James Burke | Vision Times
Zhiwen Wang was imprisoned for 15 years, most of it in Tianhe, a notorious labor camp in China’s northeast. During that time, Zhiwen was tortured and abused by prison authorities in an attempt to make him renounce his adherence to the spiritual-meditation practice of Falun Gong, also known as Falun Dafa.
Last year, Zhiwen was released, but in returning to his home city of Beijing, he found himself constantly monitored and harassed by security agents.
“By no means had he truly returned to a normal life, but given his grace and kindness as a Falun Dafa practitioner, he had let go of any ill feelings and bore no grudges against those who had mistreated him,” said his daughter Xiaodan “Danielle” Wang during her testimony to the U.S. Congressional-Executive Commission on China on December 8 in Washington, D.C.
“Despite the regime’s relentless effort to break his spirit, he remained with truthfulness, compassion, and tolerance guiding his life,” said Danielle, herself also a practitioner of Falun Gong, referencing the practice’s three core principles.
Since her father has been imprisoned, Danielle, a civil engineer living in Texas, has conducted a campaign with her husband Jeff Nenarella calling for Zhiwen’s release and for the end of the persecution of Falun Gong that has been waged by China’s ruling communists since 1999.
See their most recent video here from their YouTube channel FreeZhiwenWang.
A year before the persecution began, Danielle went to the U.S. to further her studies. She had been practicing Falun Gong with her father beginning in 1992.
In her most recent testimony — she has made four to the U.S. Congressional-Executive Commission – Danielle described her and her husband’s bid to get her father out of China and to freedom.
Early this year, her father received his passport and in July, Danielle and Jeff went to China assist him through the legal immigration process so to get him to America.
“He had all his documents in order and a new passport ready to go. What should have been a straightforward trip became a nightmare of spying, intimidation, and harassment,” Danielle told the commission, which was chaired by Representative Christopher H. Smith and Senator Marco Rubio.
“To even meet with my father, he had to evade the constant monitoring of three newly installed agents outside his home in Beijing,” she said, emphasizing that they were doing nothing wrong.
On August 1, the three of them flew to the southern port city of Guangzhou to conduct the required immigration process at the U.S. Consulate. There they found the intimidation ramped up, including an obvious and heavy presence of Chinese security around the consulate. Still they were not perturbed.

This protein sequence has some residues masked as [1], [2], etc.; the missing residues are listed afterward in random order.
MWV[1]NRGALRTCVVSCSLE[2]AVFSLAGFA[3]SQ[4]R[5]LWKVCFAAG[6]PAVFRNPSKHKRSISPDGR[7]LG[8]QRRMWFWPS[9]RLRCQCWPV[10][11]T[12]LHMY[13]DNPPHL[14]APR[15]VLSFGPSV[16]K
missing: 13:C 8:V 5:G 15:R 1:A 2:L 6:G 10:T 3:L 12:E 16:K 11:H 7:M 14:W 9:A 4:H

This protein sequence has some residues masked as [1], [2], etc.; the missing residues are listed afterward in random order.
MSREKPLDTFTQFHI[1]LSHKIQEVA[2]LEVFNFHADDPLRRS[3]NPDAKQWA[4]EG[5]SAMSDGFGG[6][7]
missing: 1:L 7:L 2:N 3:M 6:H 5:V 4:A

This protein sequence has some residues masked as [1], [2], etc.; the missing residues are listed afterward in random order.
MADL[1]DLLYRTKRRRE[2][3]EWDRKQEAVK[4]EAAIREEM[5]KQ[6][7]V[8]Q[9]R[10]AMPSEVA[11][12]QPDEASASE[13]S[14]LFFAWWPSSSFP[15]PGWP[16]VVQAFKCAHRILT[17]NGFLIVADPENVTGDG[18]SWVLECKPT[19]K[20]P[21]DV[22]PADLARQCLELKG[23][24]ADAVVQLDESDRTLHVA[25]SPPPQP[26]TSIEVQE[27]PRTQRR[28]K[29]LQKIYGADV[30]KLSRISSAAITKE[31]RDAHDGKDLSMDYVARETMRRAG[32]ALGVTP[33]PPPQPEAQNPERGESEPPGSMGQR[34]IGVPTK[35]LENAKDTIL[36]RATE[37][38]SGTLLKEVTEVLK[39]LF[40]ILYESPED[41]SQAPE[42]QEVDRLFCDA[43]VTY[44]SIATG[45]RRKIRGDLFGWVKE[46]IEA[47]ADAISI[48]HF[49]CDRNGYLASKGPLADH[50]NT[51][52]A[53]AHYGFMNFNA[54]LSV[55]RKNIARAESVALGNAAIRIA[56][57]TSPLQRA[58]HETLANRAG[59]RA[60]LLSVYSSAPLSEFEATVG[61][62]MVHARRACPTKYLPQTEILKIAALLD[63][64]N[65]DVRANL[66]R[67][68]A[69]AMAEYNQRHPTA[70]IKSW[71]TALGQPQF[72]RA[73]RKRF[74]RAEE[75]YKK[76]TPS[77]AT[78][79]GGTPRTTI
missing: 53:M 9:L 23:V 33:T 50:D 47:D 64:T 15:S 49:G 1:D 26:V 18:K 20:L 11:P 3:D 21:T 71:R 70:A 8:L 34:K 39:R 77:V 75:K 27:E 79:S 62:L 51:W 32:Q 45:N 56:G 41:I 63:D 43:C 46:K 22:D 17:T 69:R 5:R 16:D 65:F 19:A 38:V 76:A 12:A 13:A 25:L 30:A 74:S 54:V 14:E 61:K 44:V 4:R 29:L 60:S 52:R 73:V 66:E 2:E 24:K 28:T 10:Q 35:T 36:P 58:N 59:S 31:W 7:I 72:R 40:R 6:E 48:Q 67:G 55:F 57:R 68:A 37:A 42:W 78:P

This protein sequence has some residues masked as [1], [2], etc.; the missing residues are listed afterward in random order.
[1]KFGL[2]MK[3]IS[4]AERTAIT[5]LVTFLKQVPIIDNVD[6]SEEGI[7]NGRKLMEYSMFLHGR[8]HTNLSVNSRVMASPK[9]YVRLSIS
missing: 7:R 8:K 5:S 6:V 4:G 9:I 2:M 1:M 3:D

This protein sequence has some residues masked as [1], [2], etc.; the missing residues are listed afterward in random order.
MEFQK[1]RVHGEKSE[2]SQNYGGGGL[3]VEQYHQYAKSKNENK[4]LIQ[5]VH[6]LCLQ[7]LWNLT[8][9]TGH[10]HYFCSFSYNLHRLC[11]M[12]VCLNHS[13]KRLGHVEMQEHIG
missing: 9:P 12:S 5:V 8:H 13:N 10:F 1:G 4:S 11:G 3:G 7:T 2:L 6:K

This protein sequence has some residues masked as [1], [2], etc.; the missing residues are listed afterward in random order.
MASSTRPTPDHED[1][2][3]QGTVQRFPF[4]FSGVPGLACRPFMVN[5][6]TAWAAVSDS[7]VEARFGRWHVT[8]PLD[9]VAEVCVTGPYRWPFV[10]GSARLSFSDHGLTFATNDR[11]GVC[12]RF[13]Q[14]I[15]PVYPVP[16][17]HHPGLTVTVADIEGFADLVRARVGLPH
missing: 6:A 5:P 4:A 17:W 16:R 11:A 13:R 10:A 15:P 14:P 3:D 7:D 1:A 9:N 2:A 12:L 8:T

“After our successful immigration interview, we were followed by car and on foot. When we exited our taxi over a mile from the consulate, there were undercover agents watching us almost immediately,” said Danielle.
“My father was the first to notice an agent taking his photo. It got to the point that I had to confront the undercover agents so my dad and husband could leave without being followed,” she said.
“We thought we had made it back without being followed, but there was a suspicious man waiting in the lobby where we were staying when we got back as well.”
After they picked up the approved immigration visa the next day, the monitoring became harassment when 10 police and undercover agents tried to force their way into their hotel room that night. Outside on the street, she said, there were a further 20 or so agents.
“The police made up various excuses as to why they were there, but it was clear that their goal was to take away my father,” Danielle said.
“We refused to let them in and my husband called the consulate for help.”
The next day, the three made the hour and a half trip to the city of Dongguan where they planned to take a ferry to Hong Kong. On the way, they were followed and at the ferry terminal she said security agents were waiting for them.
“When we tried to exit through customs, they said my father’s passport had been canceled and they cut the corner off,” she said. “This destroyed the usefulness of the passport, but also shattered everything we had worked so hard for over the past 17 years,” she said.
“Despite the tremendous pressure, stress, and uncertainty, my father told me that we must not blame them and we must carry ourselves like practitioners.”
With her father returning in Beijing — where agents are camped outside his front door 24 hours a day — Danielle and her husband are continuing her campaign to help her father leave China and are petitioning U.S. Secretary of State John Kerry for assistance.
If you would like to help out, sign the petition today.